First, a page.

Laced fritillary or Australian fritillary butterfly - endangered species listing

NSW Scientific Committee - final determination

The Scientific Committee, established by the Threatened Species Conservation Act, has made a Final Determination to list the butterfly Argyreus hyperbius (Linnaeus, 1763) the Laced Fritillary or Australian Fritillary as an ENDANGERED SPECIES in Part 1 of Schedule 1 of the Act. Listing of endangered species is provided for by Part 2 of the Act.

The Scientific Committee has found that:

1. Argyreus hyperbius is described by Braby (2000) as: Wingspan: male 60 mm; female 66 mm. Upperside: pale orange-brown, with numerous black spots and a black terminal band enclosing orange-brown streaks. Underside: fore wing pinkish-orange, with numerous black spots, and apex pale brown with greenish-brown spots; hind wing ground colour pale brown, intricately laced with black and silver markings and greenish-brown spots, and a narrow silver terminal line tinged with green. The female is similar to the male, but the black terminal band on the upperside is broader, particularly on the fore wing, the apex of which is also broadly black. Immature stages. Egg: 0.9 mm high, 0.7 mm wide; pale yellow; dome-shaped with longitudinal and transverse ribs. Larva: to 45 mm long; body black, with a broad orange middorsal band, some obscure pinkish-orange lateral markings on abdomen, and numerous long branched spines; thoracic spines black with dull orange or reddish-pink bases; abdominal spines reddish-pink, tipped with black; head with two small blunt horns. Pupa: 26 mm long; brown or pale brown.

2. The larval food plant of Argyreus hyperbius isViola betonicifolia (Lambkin and Lambkin 1977). Eggs are laid singly on a leaf of the larval food plant. Early instars remain on the foliage of the food plant, feeding by night. Later instars feed during the day and leave the plant at night to seek shelter. The larva pupates suspended from a branch or twig. Adults feed from flowers and fly during most months of the year.

3. Argyreus hyperbius is restricted to a few widely separated localities of open swampy coastal habitat in eastern Australia, from south of Gympie, Queensland to north of Port Macquarie, New South Wales.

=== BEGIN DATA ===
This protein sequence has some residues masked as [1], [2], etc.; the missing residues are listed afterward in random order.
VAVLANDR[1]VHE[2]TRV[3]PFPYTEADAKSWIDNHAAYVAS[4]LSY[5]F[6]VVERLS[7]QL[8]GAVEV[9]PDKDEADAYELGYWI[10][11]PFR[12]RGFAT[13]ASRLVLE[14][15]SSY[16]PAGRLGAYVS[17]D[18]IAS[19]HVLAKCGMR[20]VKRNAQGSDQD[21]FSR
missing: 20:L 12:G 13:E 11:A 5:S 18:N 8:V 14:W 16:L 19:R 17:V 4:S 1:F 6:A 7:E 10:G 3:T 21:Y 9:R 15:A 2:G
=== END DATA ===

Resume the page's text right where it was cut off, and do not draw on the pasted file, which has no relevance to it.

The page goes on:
4. Argyreus hyperbius habitat has been destroyed at many former sites. Coastal swamps containing Viola betonicifolia have been largely destroyed by farming and urbanisation and Argyreus hyperbius was believed to be endangered. Argyreus hyperbius is only known from a few widely separated localities through its range. The few remaining extant populations are threatened by weed invasion which displaces the host plant as well as by swamp drainage and coastal development. (Dunnet al., 1994; Sands, 1999; Braby 2000).

In view of the above the Scientific Committee is of the opinion that Argyreus hyperbius (Linnaeus, 1763) is likely to become extinct in nature in New South Wales unless the circumstances and factors threatening its survival or evolutionary development cease to operate.

Proposed Gazettal date: 20/12/02

Exhibition period: 20/12/02 - 07/02/03


Braby, M.F. (2000). Butterflies of Australia: their identification, biology and distribution. (CSIRO Publishing, Melbourne).

Dunn, K. L., Kitching, R. L, and Dexter, E. M. (1994). The Conservation Status of Australian Butterflies. 381 pp. Unpublished report to the Australian NPWS (Canberra, ACT).

Lambkin, T. A. and Lambkin, K. J. (1977). Observations on the life history of Argyreus hyperbius inconstans Butler (Lepidoptera: Nymphalidea). Australian Entomological Magazine17, 13-16.

Sands, D. P. A. (1999). Conservation Status of Lepidoptera: assessment, threatening processes and recovery actions. The Other 99%. The Conservation and Biodiversity of Invertebrates (Eds W. Ponder and D. Lunney) pp. 382 - 387. (Transactions of the Royal Zoological Society of New South Wales, Mosman.)

About the NSW Scientific Committee

Page last updated: 28 February 2011